I suppose at this point we could get sidetracked and ask, “Is it ever right to lie? Aren’t we always supposed to tell the truth and allow our Sovereign God to spare those who may be adversely affected?”  Scripture makes it clear that if it means someone’s life is on the line, you can  mislead those who want to end that life. The midwives described in Exodus 1, Shiphrah and Puah, were commended for disobeying the King of Egypt when he told them to take the lives of all the baby boys born to Hebrew women.

Likewise Rahab, listed in Hebrews 11 as a person of great faith, was rewarded for concealing the spies whom Joshua had sent into Jericho. When the king of Jericho told her to bring out the spies who had been seeing entering her house of ill repute, she lied, and said to him, “Yes, the men came to me, but I did not know where they had come from.  At dusk, when it was time to close the city gate, the men left. I don’t know which way they went. Go after them quickly. You may catch  up with them.” (But she had taken them up to the roof and hidden them under the stalks of flax she had laid out on the roof.) (Joshua 2:4-6).

If you lived in Europe during World War 2 and were hiding Jews in your attic and the Gestapo came and said,  “Where are Jonathan and Ahimaaz?” I would hope that you and I would say as this unnamed woman said, “They went that a-way – they crossed over the brook. There are not here.”

But that is a whole other subject for another day.  This evening we read in verse 21 how the two messengers, Jonathan and Ahimaaz, having their lives spared, climbed out of the well and went to warn David to cross the Jordan River.

God’s Provision for David

After David crossed the Jordan River he was refreshed and fed by a number of unlikely people.  They also brought bedding so that David and his men could get rest. They even brought bowls and pans for the preserving and cooking of food to strengthen David and his troops.  One of the three men that God used to provide for David was Shobi, an Ammonite, the brother of the king of Amnon.  He was a pagan, yet used by the Lord to help David at this crucial time in his life.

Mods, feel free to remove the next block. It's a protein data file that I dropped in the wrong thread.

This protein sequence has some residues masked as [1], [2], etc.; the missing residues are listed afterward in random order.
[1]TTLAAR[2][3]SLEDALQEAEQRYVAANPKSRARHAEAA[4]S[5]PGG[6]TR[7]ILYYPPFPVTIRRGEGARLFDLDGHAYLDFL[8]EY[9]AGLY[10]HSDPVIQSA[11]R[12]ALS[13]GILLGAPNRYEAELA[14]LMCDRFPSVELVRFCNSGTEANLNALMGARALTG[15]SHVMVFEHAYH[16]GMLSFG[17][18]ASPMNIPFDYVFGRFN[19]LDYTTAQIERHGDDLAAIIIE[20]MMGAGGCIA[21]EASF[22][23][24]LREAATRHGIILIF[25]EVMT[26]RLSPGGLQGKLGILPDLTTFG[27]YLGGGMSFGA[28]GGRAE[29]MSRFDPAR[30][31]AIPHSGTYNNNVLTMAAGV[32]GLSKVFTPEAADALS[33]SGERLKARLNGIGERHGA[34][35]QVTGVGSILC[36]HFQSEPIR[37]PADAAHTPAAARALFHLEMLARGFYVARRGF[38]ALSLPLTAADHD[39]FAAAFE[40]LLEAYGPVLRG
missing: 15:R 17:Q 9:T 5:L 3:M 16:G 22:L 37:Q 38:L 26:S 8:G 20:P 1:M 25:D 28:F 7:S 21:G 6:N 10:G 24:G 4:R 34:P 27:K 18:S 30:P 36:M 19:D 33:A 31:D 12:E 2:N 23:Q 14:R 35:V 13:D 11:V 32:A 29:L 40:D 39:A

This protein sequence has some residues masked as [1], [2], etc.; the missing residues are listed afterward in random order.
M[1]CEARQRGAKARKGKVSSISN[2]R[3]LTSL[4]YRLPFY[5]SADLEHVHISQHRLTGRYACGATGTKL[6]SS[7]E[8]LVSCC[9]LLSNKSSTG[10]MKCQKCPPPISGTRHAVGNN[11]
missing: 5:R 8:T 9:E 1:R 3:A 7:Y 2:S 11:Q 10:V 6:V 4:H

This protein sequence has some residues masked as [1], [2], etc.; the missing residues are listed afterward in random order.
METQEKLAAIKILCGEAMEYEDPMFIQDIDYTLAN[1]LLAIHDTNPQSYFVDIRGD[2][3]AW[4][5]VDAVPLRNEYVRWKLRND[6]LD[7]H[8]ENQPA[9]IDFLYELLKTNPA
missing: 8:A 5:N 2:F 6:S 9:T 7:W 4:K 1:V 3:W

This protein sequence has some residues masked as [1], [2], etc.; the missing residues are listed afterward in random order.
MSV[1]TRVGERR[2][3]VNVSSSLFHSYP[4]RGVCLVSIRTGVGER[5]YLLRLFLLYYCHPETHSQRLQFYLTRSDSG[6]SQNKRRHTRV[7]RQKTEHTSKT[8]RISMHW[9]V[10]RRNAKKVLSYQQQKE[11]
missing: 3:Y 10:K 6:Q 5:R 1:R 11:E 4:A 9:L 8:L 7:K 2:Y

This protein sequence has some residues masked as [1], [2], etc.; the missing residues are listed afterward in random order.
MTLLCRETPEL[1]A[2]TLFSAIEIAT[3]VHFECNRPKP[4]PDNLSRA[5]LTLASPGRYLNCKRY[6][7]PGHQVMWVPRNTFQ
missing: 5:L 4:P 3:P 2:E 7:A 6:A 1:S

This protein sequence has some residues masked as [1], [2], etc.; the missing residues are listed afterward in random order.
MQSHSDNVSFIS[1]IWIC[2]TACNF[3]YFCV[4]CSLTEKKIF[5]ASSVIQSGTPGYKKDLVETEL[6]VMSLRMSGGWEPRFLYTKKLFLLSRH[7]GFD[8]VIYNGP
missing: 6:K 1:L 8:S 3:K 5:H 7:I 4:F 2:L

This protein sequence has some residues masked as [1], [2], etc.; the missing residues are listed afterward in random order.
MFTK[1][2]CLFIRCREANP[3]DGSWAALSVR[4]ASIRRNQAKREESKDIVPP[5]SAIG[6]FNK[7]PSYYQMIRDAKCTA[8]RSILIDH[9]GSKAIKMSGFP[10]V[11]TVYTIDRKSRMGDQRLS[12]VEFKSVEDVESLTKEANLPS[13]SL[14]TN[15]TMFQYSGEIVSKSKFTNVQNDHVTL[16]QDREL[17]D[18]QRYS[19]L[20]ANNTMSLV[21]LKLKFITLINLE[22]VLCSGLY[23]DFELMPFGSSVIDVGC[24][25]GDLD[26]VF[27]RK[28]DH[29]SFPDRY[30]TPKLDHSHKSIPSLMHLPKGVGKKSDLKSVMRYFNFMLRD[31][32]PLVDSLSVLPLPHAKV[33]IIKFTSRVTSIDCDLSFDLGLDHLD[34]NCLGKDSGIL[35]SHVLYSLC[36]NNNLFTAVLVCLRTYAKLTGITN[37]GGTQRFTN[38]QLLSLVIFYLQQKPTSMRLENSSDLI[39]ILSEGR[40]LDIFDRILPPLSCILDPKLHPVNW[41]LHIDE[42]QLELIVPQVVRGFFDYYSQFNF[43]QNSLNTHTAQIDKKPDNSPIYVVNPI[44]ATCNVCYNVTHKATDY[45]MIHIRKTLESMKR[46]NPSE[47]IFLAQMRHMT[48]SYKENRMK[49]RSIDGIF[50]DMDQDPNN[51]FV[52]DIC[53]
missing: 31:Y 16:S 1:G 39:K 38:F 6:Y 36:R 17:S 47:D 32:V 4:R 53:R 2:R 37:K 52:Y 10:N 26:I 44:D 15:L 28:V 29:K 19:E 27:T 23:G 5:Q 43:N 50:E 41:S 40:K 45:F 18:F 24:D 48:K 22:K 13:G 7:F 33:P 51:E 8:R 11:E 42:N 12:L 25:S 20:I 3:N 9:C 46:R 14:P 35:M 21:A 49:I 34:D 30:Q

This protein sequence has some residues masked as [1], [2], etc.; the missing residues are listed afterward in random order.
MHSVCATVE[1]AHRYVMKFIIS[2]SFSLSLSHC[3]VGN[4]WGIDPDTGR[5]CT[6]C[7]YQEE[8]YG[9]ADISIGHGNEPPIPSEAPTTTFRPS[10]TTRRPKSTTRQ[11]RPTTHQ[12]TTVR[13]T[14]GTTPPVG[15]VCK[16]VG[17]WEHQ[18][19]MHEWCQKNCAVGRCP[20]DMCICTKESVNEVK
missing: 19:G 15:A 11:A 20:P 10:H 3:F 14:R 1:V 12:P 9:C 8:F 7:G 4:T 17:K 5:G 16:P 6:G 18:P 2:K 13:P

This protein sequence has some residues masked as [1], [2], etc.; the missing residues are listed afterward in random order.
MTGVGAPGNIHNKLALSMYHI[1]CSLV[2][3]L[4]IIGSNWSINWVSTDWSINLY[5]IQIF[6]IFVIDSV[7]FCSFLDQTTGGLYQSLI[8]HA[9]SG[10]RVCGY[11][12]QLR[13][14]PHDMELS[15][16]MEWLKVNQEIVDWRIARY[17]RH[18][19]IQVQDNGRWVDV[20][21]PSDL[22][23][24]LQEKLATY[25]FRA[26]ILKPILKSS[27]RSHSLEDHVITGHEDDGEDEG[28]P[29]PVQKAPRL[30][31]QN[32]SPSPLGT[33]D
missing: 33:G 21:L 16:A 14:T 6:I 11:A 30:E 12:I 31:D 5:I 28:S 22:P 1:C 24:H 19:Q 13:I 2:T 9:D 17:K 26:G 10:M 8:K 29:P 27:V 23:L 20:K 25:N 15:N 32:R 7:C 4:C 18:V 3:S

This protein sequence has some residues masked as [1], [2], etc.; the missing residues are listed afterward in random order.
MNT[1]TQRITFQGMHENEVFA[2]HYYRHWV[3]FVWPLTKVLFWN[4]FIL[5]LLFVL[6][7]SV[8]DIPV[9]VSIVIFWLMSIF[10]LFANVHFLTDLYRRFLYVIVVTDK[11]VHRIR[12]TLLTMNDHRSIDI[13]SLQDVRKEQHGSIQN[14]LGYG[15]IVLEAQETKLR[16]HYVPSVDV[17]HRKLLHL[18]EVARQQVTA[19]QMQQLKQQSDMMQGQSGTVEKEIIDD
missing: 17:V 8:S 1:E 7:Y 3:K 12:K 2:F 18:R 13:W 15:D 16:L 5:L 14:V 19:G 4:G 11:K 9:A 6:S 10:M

Makir, who formerly helped Saul and was loyal to him, also comes and supports David, perhaps because both had sheltered Mephibosheth. And with Shobi and Makir is Barzillai, from Gilead. He a very wealthy man, so he was financially able to help, but it is remarkable that he shows up here with David.  He was 80 years old, as noted in 2 Samuel 19:32, and came quite a distance, a distance of a number of miles, to help David.

A couple of commentators point out that this incident could relate to David’s expression there in the beautiful 23rd Psalm, vs 5a, “You prepare a table before me in the presence of my enemies…  I don’t know for sure if that is what David had in mind when the Holy Spirit inspired him to write that beautiful Psalm, but it certainly would fit the occasion.

The Plans of the Lord Stand Firm Forever

A number of applications spring from this fascinating chapter of Scripture.  For one thing, we see that no amount of planning can foil God’s purposes. We have already seen from verse 14 that the LORD had determined to frustrate the good advice of Ahithophel in order to bring disaster on Absalom. That is also what we read in our responsive reading from  Psalm 33:10-11: The LORD foils the plans of the nations; He thwarts the purposes of the peoples. But the plans of the LORD stand firm forever, the purposes of His heart through all generations.

This should be of great comfort to you and to me. We live in a nation that has gone in a direction that deeply concerns many of us. We certainly are not the nation that our founding fathers envisioned when they came to this continent for the express purpose of having the freedom to worship the God revealed in Scripture.